- This topic has 9 replies, 6 voices, and was last updated 9 years, 11 months ago by Anonymous.
17 December 2012 at 9:25 pm #5041
Over the weekend I decided to build a largish box to hold some of my more less used items, mainly things like sand paper, screws, some tins of stain, shellac etc. So far I have made the box and kick plate. the box measures 2 foot long by 1 foot wide by 11 inch deep made out of 1×6 pine. The kick plate is dovetailed around the bottom and is 1×2 maple. The bottom of the box I made a 1/4 inch groove and used the tongue making attachment on my plough plane to make the grooves for the bottom. I just plugged the groove holes with a handcut plug. Now I’m planning on a lid and am not sure what to do. Should I make a similar kick plate around the top and make the lid flush with that?
You must be logged in to access attached files.18 December 2012 at 1:03 am #5064
Nice dovetails Dave. Very nice box !!!
Meridianville, Alabama, USA18 December 2012 at 2:05 am #5072John PoutierParticipant
Noticed the bookshelf next to your workbench; nice job.
Yorktown, Virginia18 December 2012 at 3:43 am #5078Paul SellersKeymaster
I have seen every manner of dovetailed box you can imagine and surprisingly they have mostly had a solid wood top because it was the pre-manufactured plywood days. More surprisingly is the fact that they may have shrunk a little but they often had no cracks caused by the shrinkage. Every book I know would say don’t or you can’t put a solid top crossways to the fixed and rigid box and yet something tells me that that is what would look best. Have you thought about taking the box into where it will live the most and placing a piece of solid wood on top of the box and leaving it for a week or two. After it has acclimatised, fitting it to the box and letting the lid overhang with a roundover like we did on the clock top and bottom. I usually don’t go past 6″ to do this, but I never had a problem. I have also seen old tool chests even 20″ wide with a rebate around the top edge and the solid pine top recessed into that rebate. And then again I have seen the top simply glued and nailed to the rim of the box and then trimmed out as you say with a repeat of the toe board. I guess it’s your call.18 December 2012 at 11:40 am #5114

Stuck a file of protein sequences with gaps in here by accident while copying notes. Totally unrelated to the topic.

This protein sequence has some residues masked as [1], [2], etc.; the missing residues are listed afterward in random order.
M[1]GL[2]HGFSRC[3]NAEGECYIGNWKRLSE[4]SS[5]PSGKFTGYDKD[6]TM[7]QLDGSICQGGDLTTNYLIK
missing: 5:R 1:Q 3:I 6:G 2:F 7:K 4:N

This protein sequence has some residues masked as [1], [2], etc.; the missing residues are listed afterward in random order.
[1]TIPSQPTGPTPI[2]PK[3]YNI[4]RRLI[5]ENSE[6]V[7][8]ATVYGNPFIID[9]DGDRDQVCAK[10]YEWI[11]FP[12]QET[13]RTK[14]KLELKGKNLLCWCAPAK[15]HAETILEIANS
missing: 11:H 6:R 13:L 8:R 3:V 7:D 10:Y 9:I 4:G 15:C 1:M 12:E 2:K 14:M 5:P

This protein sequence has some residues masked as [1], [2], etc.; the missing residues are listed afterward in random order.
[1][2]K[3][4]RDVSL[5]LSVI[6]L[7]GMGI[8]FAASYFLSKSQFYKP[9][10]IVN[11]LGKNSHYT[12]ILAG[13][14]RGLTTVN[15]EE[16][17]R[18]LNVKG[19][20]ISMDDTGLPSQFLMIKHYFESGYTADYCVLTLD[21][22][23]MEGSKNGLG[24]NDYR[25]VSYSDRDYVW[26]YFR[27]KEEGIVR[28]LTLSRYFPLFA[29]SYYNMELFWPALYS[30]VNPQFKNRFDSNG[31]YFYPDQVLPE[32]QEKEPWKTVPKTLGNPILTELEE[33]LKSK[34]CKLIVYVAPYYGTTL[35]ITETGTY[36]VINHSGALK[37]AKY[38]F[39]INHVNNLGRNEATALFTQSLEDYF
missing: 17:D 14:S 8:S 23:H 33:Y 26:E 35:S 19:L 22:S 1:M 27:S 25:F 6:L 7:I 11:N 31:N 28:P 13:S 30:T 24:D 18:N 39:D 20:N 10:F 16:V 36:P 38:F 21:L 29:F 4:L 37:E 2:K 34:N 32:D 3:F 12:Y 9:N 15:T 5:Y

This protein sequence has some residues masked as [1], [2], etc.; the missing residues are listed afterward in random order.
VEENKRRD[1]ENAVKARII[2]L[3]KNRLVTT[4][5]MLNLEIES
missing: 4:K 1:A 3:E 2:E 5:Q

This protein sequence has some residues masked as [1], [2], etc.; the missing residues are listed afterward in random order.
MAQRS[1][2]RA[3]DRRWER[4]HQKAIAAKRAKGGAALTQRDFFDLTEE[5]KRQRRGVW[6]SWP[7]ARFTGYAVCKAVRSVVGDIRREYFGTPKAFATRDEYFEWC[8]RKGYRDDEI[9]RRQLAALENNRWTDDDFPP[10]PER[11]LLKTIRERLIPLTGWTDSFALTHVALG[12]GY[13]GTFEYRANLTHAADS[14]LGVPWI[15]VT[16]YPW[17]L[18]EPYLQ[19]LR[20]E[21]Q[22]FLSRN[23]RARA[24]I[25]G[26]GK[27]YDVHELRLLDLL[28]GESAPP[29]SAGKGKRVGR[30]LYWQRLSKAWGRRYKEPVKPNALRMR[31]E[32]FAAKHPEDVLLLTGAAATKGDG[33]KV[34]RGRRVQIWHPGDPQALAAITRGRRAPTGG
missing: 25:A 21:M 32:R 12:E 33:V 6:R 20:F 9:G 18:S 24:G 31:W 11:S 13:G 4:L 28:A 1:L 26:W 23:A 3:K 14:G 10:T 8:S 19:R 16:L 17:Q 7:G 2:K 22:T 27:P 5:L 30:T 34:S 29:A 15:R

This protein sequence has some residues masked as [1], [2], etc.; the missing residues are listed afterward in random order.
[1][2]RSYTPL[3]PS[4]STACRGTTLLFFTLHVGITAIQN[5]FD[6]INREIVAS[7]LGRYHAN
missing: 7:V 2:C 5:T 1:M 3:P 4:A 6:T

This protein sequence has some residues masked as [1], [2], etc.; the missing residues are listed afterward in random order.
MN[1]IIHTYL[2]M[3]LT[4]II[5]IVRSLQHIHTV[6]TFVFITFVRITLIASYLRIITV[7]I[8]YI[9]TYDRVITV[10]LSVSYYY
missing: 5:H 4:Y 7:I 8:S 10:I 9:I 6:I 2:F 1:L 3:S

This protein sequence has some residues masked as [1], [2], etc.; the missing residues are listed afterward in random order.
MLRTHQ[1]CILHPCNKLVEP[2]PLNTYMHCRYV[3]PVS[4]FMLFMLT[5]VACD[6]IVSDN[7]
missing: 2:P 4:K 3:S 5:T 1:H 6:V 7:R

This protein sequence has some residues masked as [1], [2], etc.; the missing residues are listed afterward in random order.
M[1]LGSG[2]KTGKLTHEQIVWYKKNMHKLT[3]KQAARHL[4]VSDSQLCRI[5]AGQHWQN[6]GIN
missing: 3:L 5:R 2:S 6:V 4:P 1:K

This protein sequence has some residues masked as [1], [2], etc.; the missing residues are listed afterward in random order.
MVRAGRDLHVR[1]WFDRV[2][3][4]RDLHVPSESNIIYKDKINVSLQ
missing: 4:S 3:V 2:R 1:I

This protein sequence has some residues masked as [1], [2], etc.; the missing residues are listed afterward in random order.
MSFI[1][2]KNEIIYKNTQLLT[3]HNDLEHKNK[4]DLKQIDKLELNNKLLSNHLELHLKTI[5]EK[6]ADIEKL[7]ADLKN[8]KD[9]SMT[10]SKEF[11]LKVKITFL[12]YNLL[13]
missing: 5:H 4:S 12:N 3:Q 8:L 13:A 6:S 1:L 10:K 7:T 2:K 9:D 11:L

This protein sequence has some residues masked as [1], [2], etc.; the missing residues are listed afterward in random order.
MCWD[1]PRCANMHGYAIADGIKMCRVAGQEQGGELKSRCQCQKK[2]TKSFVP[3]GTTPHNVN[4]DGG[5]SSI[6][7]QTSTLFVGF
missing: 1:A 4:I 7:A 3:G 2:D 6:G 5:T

Thanks guys, I know I can find some wide board for a lid. I’ll go that route I think. Thanks Paul.
John, yes thats the bookshelf from Pauls DVD 🙂 I’m going to hang it this coming weekend.
-Canada19 December 2012 at 11:16 pm #5288
Well I finished it up tonight, I couldn’t find a wide enough board so I laminated two pine boards with a strip of maple I had extra.
Danish oil applied and some handles finished it up. Now to fill it up with stuff! I think dovetails are my favorite type of joint. I think I have a dozen boxes in various sizes laying about now.
You must be logged in to access attached files.20 December 2012 at 12:12 am #5290
Dave- very nice job sir. Id be proud to own a box like yours.
However, I have a question. When forming a lid like Daves, would it be best to tongue and groove the boards together ? What is the best joint for this kind of glue-up ?
Meridianville, Alabama, USA21 December 2012 at 2:51 am #5399ejpotterParticipant
When you’re gluing long grain to long grain that way, a smooth clean surface and glue is all you need. Biscuits, dowels, or T&G could be used to reference the edges to help eliminate slippage during glue-up, but really not necessary.
Just moved to NE Ohio21 December 2012 at 3:46 am #5400
Eric- thanks for answering my question.
Meridianville, Alabama, USA21 December 2012 at 9:43 am #5403AnonymousInactive
You’ve made a very nice job of your box 😉
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